What do you do with your time? What does an average day look like?
I’m still fairly busy. An average day has me getting up closer to 6 am instead of much earlier.
I help change the baby and take my daughter to school. Her school is a mile and a half away from our house in a city environment. I have a mountain bike with a child seat mounted on a frame extension so I take her to school every day at 7:30 am. I’m usually wearing exercise clothes and sometimes it feels strange interacting with the other parents who are often wearing a button down shirt and a tie.
After coming back home I usually get a workout in and then am on the computer for the rest of the morning. I listen to a few podcasts and keep up with several blogs. I also like to research investment ideas with dividend paying companies and look to find companies that are trading at an attractive valuation as I look to re-invest a portion of my income continually.
Lunch is spent at home and by late afternoon I go to pick up my daughter. I try and run any errands during off-peak hours so it is faster and less congested. During evening time I help to put my baby son to bed and then read to my daughter and tell her a story. The late evenings are spent reading online and playing video games. It’s not a bad way to live.
We haven’t been able to travel much since the baby requires so much work. Since he was born we took a weekend trip to a seaside resort. It was fun but the routine was a lot like staying at home since we were following the rhythms of the baby. It was a laid back trip.
Looking back, what would you have done differently?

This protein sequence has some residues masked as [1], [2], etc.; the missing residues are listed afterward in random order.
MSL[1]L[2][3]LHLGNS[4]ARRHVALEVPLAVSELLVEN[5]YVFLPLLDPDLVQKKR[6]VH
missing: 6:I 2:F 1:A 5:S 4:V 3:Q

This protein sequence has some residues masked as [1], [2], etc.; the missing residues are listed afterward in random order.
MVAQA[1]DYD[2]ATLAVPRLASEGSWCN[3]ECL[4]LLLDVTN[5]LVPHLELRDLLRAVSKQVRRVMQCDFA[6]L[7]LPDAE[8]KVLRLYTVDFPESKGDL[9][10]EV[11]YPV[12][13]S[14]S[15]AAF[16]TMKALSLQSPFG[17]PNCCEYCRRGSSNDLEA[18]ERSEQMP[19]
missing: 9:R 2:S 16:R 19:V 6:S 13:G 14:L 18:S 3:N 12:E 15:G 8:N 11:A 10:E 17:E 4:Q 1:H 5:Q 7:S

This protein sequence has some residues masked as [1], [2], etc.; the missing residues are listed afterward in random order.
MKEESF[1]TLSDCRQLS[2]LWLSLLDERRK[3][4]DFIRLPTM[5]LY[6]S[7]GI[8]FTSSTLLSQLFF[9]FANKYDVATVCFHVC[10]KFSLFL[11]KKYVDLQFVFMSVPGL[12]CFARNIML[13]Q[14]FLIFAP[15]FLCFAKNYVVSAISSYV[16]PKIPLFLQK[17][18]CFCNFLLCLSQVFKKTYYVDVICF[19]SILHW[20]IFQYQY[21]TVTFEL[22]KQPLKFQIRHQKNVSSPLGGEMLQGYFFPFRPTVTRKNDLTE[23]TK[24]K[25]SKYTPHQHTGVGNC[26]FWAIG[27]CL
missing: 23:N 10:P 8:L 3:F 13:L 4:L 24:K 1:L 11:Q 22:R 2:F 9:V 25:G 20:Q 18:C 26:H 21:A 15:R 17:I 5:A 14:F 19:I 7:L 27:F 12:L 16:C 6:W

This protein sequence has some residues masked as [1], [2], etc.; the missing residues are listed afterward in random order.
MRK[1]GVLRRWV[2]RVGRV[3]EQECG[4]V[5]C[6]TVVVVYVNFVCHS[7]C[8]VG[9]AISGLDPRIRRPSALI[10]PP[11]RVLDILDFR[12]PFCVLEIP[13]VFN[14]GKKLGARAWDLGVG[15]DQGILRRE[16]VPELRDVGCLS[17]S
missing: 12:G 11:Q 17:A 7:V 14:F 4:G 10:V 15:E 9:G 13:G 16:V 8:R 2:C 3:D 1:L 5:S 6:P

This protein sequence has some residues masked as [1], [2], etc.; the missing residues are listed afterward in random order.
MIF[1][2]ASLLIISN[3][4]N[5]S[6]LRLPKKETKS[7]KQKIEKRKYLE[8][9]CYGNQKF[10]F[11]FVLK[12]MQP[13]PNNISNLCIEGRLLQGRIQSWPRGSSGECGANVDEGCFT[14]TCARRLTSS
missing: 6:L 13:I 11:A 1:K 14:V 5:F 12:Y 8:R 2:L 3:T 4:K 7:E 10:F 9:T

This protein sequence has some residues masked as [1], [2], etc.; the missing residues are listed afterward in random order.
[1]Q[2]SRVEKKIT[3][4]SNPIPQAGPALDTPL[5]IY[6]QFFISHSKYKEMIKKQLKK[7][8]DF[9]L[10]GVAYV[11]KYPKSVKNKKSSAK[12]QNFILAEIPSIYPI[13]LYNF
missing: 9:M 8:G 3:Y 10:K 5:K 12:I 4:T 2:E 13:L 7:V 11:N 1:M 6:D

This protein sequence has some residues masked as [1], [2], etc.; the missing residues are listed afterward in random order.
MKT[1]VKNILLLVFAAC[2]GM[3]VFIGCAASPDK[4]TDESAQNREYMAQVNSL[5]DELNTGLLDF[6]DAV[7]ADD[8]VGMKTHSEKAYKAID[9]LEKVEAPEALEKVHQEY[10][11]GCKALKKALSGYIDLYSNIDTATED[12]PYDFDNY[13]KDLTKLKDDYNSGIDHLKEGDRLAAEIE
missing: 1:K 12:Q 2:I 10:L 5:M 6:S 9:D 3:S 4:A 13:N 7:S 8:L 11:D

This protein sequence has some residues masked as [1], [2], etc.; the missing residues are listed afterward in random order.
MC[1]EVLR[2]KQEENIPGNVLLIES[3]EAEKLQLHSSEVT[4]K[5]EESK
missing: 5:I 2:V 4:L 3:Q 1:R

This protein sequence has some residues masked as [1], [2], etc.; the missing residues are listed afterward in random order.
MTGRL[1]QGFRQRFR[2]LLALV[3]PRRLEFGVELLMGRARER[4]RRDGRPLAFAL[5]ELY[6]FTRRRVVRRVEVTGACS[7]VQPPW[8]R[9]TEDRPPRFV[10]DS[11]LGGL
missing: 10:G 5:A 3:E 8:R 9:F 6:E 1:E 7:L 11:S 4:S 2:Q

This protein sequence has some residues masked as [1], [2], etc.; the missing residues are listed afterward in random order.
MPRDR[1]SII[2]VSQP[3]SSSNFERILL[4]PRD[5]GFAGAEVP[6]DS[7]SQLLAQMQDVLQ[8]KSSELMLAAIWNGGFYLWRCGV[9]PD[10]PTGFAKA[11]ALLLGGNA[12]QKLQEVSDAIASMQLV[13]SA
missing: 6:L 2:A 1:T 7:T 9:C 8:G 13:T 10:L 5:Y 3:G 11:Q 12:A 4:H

I wish I had learned how to properly invest and value companies earlier. It would have been great to begin investing with a robust system in place at the age of 20 instead of age 40, and I would have benefited from such a long road of compounding and would have been able to retire earlier.
That being said, I have no regrets and am very grateful for having lived this live. It’s been a wonderful experience and what might have been just doesn’t seem that important.
Was there any emotional impact from leaving the workforce?
Yes, there was.
I mentioned this briefly before but seeing other people in the workforce there is sometimes a feeling of losing my confidence from what I was doing at work.
I had a lot of fun being in leadership positions and felt that I was very effective during much of my career. It was great to have professional work based relationships as we were striving towards a common goal and trying to solve difficult problems that would come up. It was also nice to receive compensation for these efforts and created a feeling of positive reinforcement.